The exterior of the Black Elks Lodge, a brown building with a stone porch.

The city wants to raise $370,000 to repair and restore the Black Elks lodge on Sunset. | Photo by J. Adrian Wylie

The James L. Crawford Elks Lodge has a commanding presence at the northeast end of Sunset Rd., high on a hill overlooking the Huron River. The substantial brick-and-stone building has been a pillar of Ann Arbor’s Black community for eight decades.

For this reason, it has been chosen as one of three A200 Legacy Projects. These fundraising campaigns, launched by the city of Ann Arbor, are just some of the many ways the city is observing its bicentennial.

The building that now houses the Elks lodge began its life at the end of the nineteenth century as the home of Paul Tessmer and his family. Tessmer ran a boat livery at the foot of the hill, with an inventory of 160 canoes that he built himself. (The livery later moved across Argo Pond; now owned by the city, it still rents canoes, kayaks, and float tubes.)

Ann Arbor’s Black population grew rapidly in the 1920s, as a building boom and growing factories drew workers to the area. In 1922, they organized a local chapter of the Improved Benevolent and Protective Order of Elks, also known as “the Black Elks.” A women’s auxiliary, the Daisy Chain Temple, followed a year later.

The organization started small, just thirty members meeting in the Colored Welfare League building on N. Fourth Ave. (now Fourth Ave. Birkenstock). But membership grew rapidly after the end of Prohibition, because Ann Arbor remained “dry,” allowing liquor sales only in racially segregated private clubs. “In those days, if you wanted a drink, you had to come to the Elks,” the late Sylvester Jackson recalled in a 1992 Observer article. “Noplace else would serve you.”

When the Black population surged again during WWII, the Elks bought the building at 220 Sunset. Jim Crawford, who served as Exalted Ruler for sixty-one years, told the Observer in 1992 that by then they had 400 members, and “ninety percent of the Black folks in Ann Arbor belonged here.”

For most of its history, the club was known as the Elks Pratt Lodge. By Elk tradition, it was named after its first member to die: Samuel Pratt, a truck driver who died at the age of thirty-eight. After Crawford’s death in 2003, it was renamed in his honor.

Over the years, the lodge has been the site of countless weddings and funerals; provided money, clothing, and food for less fortunate folks; and hosted family events like their yearly Easter Egg hunt.

But now the building is in need of repair and restoration. The $370,000 fundraising goal will fund improvements to structural supports, new windows, bathroom renovations, increased accessibility, landscaping, fencing, and a new coat of paint.

The second A200 Legacy Project is Bicentennial Park. Formerly known as Southeast Area Park, it sits across Ellsworth from the ever-popular Swift Run Dog Park, and across Platt from its picturesque neighbors, the city’s Scarlett-Mitchell Nature Area and Pittsfield Township’s Lillie Park. It’s home to two playgrounds, sports fields, and a basketball court. A half-mile paved path traces the perimeter, and in the evening the park perks up with games of softball and baseball on the lighted fields.

The city hopes to raise $2.65 million to make the park even more of a community asset. The crown jewel would be a universally accessible splash pad; other improvements on the wish list include upgrades to the rope-based playground structure and pavilion, new restrooms and, in keeping with the city’s A2Zero goals, solar panels with on-site energy storage. Donors who give $5,000 will receive a name plaque on one of four new picnic tables or on one of sixteen new benches.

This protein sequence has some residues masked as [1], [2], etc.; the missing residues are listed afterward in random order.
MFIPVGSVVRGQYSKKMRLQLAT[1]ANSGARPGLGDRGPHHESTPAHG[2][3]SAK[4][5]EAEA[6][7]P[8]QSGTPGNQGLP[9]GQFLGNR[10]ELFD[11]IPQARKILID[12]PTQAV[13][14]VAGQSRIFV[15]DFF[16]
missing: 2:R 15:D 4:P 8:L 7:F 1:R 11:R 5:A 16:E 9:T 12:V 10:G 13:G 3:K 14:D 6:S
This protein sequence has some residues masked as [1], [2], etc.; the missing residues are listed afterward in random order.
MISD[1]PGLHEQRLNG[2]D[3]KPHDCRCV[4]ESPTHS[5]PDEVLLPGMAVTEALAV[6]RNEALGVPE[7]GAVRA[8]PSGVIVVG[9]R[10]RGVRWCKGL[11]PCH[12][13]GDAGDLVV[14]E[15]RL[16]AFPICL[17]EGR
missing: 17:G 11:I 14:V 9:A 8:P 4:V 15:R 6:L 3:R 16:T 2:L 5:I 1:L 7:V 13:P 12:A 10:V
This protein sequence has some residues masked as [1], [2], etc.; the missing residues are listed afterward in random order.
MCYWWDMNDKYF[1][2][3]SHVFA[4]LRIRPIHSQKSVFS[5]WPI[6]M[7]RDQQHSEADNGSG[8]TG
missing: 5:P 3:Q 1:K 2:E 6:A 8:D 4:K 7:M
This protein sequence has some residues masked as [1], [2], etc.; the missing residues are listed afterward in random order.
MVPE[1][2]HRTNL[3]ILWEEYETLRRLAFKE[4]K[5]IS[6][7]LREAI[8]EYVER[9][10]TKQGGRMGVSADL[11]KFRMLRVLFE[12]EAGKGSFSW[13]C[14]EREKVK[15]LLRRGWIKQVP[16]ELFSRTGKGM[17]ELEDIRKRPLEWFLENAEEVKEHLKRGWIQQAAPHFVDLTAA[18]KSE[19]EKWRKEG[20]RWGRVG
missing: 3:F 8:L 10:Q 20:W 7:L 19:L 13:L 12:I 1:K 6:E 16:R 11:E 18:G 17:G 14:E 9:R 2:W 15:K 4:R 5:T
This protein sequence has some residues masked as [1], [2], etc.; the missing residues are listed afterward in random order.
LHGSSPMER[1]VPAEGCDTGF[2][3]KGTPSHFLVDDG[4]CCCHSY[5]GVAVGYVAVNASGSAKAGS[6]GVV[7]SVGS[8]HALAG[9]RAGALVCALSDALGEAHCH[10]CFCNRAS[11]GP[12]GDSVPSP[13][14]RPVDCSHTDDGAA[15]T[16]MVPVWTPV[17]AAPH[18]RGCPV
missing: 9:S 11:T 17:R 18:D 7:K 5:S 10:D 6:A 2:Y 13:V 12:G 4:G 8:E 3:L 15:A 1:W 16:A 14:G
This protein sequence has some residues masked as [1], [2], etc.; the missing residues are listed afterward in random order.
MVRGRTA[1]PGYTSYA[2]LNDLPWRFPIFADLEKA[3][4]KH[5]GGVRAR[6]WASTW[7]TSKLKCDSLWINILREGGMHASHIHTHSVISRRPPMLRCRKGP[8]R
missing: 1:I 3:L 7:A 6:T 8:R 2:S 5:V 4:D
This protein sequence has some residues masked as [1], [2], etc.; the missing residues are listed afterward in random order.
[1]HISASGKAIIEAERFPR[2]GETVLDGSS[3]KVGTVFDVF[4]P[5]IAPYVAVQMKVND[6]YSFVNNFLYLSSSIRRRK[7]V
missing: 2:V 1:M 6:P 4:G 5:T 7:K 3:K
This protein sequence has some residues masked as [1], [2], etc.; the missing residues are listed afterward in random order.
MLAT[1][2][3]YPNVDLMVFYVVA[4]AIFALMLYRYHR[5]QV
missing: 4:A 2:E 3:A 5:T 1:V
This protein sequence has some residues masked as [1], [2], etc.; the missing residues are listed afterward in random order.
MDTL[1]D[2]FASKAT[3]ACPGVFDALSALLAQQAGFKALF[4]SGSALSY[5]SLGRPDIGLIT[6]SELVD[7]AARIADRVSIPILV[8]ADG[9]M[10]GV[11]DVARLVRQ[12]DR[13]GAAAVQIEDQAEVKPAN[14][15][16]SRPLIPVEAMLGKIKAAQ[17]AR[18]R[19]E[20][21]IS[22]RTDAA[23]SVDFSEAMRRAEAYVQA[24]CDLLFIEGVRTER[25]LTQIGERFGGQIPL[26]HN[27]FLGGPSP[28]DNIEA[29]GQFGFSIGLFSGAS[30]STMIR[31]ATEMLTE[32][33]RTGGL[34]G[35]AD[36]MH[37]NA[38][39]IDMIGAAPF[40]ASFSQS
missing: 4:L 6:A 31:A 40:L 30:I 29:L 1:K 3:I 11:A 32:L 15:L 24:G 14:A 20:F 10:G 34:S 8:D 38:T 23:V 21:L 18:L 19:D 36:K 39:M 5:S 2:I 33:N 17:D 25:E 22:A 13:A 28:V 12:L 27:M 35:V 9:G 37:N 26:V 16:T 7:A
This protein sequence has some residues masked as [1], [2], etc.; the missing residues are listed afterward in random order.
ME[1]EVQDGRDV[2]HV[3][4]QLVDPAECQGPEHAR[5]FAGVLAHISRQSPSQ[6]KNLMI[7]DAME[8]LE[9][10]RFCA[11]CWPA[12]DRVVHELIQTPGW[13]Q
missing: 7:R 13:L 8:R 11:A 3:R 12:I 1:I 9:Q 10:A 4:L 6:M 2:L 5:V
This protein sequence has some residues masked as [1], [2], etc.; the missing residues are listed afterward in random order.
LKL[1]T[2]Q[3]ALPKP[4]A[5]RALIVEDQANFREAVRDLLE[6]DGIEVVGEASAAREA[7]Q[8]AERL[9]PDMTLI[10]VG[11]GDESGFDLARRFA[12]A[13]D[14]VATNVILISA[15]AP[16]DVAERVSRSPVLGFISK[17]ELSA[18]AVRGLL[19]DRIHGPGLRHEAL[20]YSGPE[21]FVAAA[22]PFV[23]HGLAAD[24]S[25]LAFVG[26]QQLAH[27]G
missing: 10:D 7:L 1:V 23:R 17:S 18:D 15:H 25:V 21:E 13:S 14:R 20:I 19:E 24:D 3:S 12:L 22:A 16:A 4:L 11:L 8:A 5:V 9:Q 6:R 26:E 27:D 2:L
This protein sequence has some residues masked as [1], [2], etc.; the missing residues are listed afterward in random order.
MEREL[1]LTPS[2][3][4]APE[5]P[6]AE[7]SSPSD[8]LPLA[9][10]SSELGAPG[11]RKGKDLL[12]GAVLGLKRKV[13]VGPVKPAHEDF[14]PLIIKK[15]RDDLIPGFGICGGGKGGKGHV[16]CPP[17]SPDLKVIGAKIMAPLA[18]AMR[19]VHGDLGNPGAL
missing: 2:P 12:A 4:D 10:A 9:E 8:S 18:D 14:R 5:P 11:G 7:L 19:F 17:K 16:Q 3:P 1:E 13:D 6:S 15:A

A sign marking the entrance to Bicentennial Park.

At the newly renamed Bicentennial Park, the $2.65 million goal would pay for a universally accessible splash pad, solar panels with on-site storage, and other improvements. | Photo by J. Adrian Wylie

The city’s third and final Legacy Project is a statue of Kathy Kozachenko, the first openly gay person elected to public office in the U.S. A member of the radical Human Rights Party, Kozachenko was elected to the Ann Arbor City Council in 1974 and served a single two-year term. The statue is slated for installation near the entrance to City Hall.

The Ann Arbor District Library is celebrating the bicentennial with a new website, Over the course of the year, the website will post 200 items delving into the city’s history—articles, podcasts, animations, music, documentaries, and more, ranging from straight information to experimental art to Ann Arbor–style whimsy. Featured interviews include local historians Susan Wineberg and Bev Willis discussing Ann Arbor’s history through different lenses; Schoolkids’ Records founder Steve Bergman on the local music scene; and John Metzger, the third-generation owner of the namesake German restaurant.

Another AADL project, established by architect Norm Tyler and Realtor Tom Stulberg, is A2 Smart Tours. With other members of the Ann Arbor Bicentennial Tours Committee, they enlisted Ann Arborites knowledgeable about the city’s history, culture, architecture, and geography to develop fifteen self-guided tours spanning a total of 177 sites. The Ann Arbor Highlights Tour, for example, takes participants to such iconic locations as Michigan Stadium, Kerrytown Market & Shops, the Arb, and, of course, Zingerman’s Deli. The Underground Railroad Tour visits sites known or thought to be linked to the network that ushered escaped slaves to Canada before the Civil War. And the Scavenger Tour provides twenty partial photos for participants to identify and visit.

The tours can be downloaded on a smartphone or printed out from the library website. Anyone who visits every site can claim a Bicentennial Recognition of Completion certificate from the mayor’s office.